Emergency operations plan in place
February 27, 2013
REDSTONE ARESENAL, Ala.-In the event Army Contracting Command and Expeditionary Contracting Command Soldiers and employees are directed to stay away from their Redstone Arsenal campus, a plan is in place to help the command continue operations.
"For ACC and ECC, a major emergency situation or event that damages our buildings, power source, or information technology support has the potential of putting us out of business. So we have a Continuity of Operations Program in place," said Daniel E. Morgan, chief, Protection Division, ACC Operations Group. "A COOP event could affect ACC's and ECC's ability to perform the tasks or functions we were organized to perform."
According to Morgan, the reason for a COOP plan is to ensure that ACC's and ECC's mission-essential functions can continue without or with only a limited interruption.
"Think of COOP as an insurance policy for an organization," he said. "Simply put, ACC and ECC provide a unique capability to our supported activities and the United States Army. If we are faced with a major emergency event, such as a terrorist attack like 9/11 or a major natural disaster (like the tornado outbreak here in April 2011) we must be ready to continue to perform our mission-essential functions."
The need for an organization to continue operation in an emergency is practiced throughout the Department of Defense, state and local governments, as well as hospitals, schools, banks and many businesses. Morgan said the Federal Emergency Management Agency even provides free online training and planning guidelines.
"When done well it will ensure that an organization can continue to perform its mission-essential functions regardless of the emergency situation it is faced with," said Morgan. "ACC and ECC have organized COOP teams. These individuals are required to be prepared to operate from an emergency relocation facility, somewhere other than their normal place of work, for a period of a minimum of 30 days. These essential employees are issued identification badges and other equipment to enable them to perform from alternate work areas."
Morgan said employees with COOP responsibilities work with their supervisors to ensure their position descriptions are updated and reflect their COOP responsibilities. In addition, all employees need to have a situational telework agreement signed by their supervisor and on file. Telework agreements enable employees to work from home if needed during a COOP event.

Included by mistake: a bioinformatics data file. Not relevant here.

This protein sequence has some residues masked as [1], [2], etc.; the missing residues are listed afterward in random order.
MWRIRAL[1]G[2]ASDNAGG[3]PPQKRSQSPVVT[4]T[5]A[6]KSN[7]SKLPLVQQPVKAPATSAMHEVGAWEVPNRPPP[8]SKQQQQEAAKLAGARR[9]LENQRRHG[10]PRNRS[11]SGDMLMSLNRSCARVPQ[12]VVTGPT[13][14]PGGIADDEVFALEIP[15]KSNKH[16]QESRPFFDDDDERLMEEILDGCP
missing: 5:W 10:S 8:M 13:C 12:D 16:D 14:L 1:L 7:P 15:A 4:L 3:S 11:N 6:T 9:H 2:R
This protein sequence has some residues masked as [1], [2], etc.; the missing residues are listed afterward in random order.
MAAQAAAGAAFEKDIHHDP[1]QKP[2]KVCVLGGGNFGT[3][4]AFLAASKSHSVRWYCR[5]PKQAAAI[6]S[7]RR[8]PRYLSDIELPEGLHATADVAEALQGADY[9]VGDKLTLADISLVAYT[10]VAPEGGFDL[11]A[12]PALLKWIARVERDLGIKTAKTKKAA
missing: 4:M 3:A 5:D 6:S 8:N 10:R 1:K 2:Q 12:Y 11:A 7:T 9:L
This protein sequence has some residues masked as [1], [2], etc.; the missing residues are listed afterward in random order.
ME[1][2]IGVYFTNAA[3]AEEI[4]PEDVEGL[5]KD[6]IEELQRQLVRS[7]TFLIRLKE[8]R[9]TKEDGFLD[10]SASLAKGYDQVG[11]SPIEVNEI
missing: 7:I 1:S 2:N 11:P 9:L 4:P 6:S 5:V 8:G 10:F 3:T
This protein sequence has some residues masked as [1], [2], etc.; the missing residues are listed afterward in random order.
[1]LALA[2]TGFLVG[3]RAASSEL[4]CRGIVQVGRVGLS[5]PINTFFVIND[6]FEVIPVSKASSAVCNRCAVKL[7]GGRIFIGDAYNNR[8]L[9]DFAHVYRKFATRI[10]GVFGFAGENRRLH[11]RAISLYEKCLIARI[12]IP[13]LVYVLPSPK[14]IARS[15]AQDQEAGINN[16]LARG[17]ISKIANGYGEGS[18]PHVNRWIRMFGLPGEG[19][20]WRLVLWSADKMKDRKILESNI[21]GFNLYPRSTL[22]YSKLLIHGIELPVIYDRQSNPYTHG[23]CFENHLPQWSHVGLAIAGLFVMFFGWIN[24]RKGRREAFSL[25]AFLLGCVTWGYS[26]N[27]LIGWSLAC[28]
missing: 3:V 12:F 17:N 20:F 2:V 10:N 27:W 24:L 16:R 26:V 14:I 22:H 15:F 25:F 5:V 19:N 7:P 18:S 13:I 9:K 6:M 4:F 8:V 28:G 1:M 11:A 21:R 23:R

In the event that a COOP event occurs or is predicted to occur, the ACC Operations Group will notify and assemble the ACC/ECC crisis management team and make a decision on how to respond.
"The CMT is composed of the commanders, deputies to the commanding general, the chiefs of staff and all senior directors of both ACC and ECC," he said. "If the decision is made to execute or activate our COOP plan, then the plan becomes an order, and the work force will be informed of the decision using our emergency notification system and or our telephonic recall rosters."
ACC and ECC employees can help by ensuring they are prepared for an emergency.
"Destructive tornados are a fact of life here and preparedness is the key," Morgan stressed. "All ACC and ECC employees should develop a disaster supply checklist for their home and family.
We live in the Tennessee Valley, an area where tornados can and have occurred in every month of the year."
Morgan said the best way to be ready for an emergency before it happens is to anticipate one will happen sooner or later.
"Preparation is the key. Being ready to respond and ensuring that your family is prepared to deal with the aftermath of that emergency, perhaps without you, are important," he said. "If an employee is a member of one of our COOP teams, they should understand that they may be asked to perform their COOP duties during some very trying times."
In order for the plan to work, ACC and ECC employees must do their part.
"We need to make sure that all employees with COOP responsibilities are ready to perform their functions," he said. "We worked as a combined ACC/ECC staff to determine what our mission-essential functions are, but without the necessary people to perform these essential functions we will face a significant challenge."
Morgan said the command conducted a COOP exercise in May where all teams were exercised and a local emergency relocation facility was used. The command will do a similar exercise this year. He added that his office is working with other ACC elements away from Redstone Arsenal to ensure they have a COOP plan and program at their levels.
The bottom line for Morgan is to have employees ready to continue to operate and function away from their normal places of duty.
"Success is having the necessary people to continue the execution of our mission essential functions, from an alternate location, for as long as necessary until we can return to our normal operations," he said.